If your home is damaged from a natural disaster such as tornadoes or floods, your homeowner's insurance may not cover it. Many times homeowners must purchase extra coverage for these events. Luckily, several organizations can provide funds in these events. The Red Cross uses donated money to help families in repairing damage to their homes. The Federal Emergency Management Agency (FEMA) can also provide funds to homes struck by natural disasters. These funds help to fix safety and sanitation issues to make a home liveable, but will not pay to restore it to pre-disaster conditions.

Cash-out Refinance

One of the last financing options for many homeowners is a cash-out refinance. This allows you to refinance your mortgage for more than you need for your original home debt. That extra money can then be used for home improvement projects, necessary repairs, a new roof or a renovation project. 

While this can be a good option for gaining funds quickly, there are some drawbacks to this method. It may increase the life of your mortgage and increase your overall debt depending on how much you borrow. You also may have to pay closing costs out of pocket, and it may take time to shop around for the best rate, so if you need funds in a hurry, this may not be the best method. 

Related: Mortgage Refinancing Advice From 9 Finance Experts

Credit Card

Man holding credit card and phone. He appears to be making a payment of some kind.

During a financial emergency, many people's first instinct may be to use their credit card and pay off the funds later. If you can't wait for refinancing to go through, or you have concerns about bad credit, using what you already have access to is appealing.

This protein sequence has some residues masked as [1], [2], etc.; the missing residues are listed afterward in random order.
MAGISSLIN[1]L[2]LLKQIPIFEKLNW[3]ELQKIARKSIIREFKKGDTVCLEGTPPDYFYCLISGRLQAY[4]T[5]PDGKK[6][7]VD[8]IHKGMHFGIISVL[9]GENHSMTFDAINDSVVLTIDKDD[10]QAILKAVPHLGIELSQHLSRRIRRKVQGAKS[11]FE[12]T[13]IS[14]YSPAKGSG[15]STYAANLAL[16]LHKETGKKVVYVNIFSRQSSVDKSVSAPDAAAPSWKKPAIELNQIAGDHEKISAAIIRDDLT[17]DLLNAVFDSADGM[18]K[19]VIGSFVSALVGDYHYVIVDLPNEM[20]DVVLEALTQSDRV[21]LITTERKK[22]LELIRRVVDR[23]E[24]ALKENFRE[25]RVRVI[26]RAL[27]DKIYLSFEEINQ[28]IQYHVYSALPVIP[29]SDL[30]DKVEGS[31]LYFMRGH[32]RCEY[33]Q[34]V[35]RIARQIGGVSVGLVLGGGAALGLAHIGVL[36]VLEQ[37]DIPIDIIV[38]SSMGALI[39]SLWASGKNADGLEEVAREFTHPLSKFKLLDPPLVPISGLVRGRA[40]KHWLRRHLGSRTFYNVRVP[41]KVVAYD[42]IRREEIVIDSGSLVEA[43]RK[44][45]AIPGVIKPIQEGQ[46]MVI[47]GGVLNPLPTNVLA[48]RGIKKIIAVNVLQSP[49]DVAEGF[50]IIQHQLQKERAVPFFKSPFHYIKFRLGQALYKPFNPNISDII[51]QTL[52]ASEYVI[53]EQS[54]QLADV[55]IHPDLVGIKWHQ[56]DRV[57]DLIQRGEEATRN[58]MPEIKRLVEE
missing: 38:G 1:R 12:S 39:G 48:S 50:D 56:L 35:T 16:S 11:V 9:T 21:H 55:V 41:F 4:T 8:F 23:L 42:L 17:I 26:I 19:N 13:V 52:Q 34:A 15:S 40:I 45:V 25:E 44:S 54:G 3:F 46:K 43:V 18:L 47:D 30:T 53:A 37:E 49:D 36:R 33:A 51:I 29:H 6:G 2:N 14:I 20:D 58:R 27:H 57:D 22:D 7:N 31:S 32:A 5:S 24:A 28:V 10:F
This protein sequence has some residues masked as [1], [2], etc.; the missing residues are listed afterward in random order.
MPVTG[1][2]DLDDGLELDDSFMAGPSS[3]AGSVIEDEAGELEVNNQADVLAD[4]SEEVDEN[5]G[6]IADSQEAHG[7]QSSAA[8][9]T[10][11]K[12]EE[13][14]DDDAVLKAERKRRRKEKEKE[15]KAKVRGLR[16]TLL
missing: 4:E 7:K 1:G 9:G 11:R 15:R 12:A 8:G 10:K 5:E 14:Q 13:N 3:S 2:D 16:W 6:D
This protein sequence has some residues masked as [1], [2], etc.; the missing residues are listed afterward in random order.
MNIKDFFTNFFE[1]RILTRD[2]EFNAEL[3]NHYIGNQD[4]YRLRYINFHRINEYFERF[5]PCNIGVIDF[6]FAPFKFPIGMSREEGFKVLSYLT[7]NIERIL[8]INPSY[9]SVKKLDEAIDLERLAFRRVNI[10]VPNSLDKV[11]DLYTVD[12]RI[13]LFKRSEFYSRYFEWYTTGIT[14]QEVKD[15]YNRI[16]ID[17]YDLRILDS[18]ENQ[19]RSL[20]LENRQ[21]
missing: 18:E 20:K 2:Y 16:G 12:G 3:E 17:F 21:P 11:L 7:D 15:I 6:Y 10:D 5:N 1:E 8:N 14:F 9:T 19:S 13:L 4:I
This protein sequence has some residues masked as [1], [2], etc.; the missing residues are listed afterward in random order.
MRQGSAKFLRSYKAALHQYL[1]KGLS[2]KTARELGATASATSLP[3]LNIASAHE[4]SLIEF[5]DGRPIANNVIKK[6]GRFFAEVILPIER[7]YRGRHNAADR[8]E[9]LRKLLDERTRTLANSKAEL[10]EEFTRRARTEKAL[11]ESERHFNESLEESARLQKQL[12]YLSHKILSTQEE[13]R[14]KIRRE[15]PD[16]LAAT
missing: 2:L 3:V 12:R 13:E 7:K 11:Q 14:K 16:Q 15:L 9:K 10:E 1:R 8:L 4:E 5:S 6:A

While this may seem like a good way to access emergency funds quickly, there are several drawbacks to this method.  Your credit card may not cover all of the expenses for your repairs, causing you to have to borrow more funds from another source.

If you have trouble paying more than your minimum payments on your credit card or have a high-interest rate, you may find yourself in more financial trouble. If you are unable to pay off what you borrowed in a quick amount of time, you may find yourself paying more in interest, or still paying off the debt when the next emergency hits.

Non-Profit Organizations

Woman working on a building with her Habitat for Humanity hat on
MindStorm / Shutterstock

A final resource for gaining funds for home repairs are non-profit organizations. Many of these organizations, such as Habitat for Humanity, work to repair and rebuild homes damaged by disasters and to help people to find housing. Religious groups and community organizations can also lend a hand if you find yourself in a financial bind.

An added benefit of using these organizations is that they may inspire you to help others. These organizations often work with volunteers, so paying it forward after your time of need is a great way to give back to your community that helped you out.  

And while not technically a non-profit, the Department of Housing and Urban Development is an excellent resource for federal loan programs, community resources and consumer information that can make the whole process easier. 


Homeownership is a great accomplishment for many. As wonderful as it is, there are things that you will have to pay for that you may not expect. 

With these tips, you will find yourself prepared when accidents happen and not go broke in the repair process.

Happy Homeownership!

You might also be interested in: Mortgage Refinancing [The Definitive Guide]

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Posted 
Jun 30, 2020
 in 
Money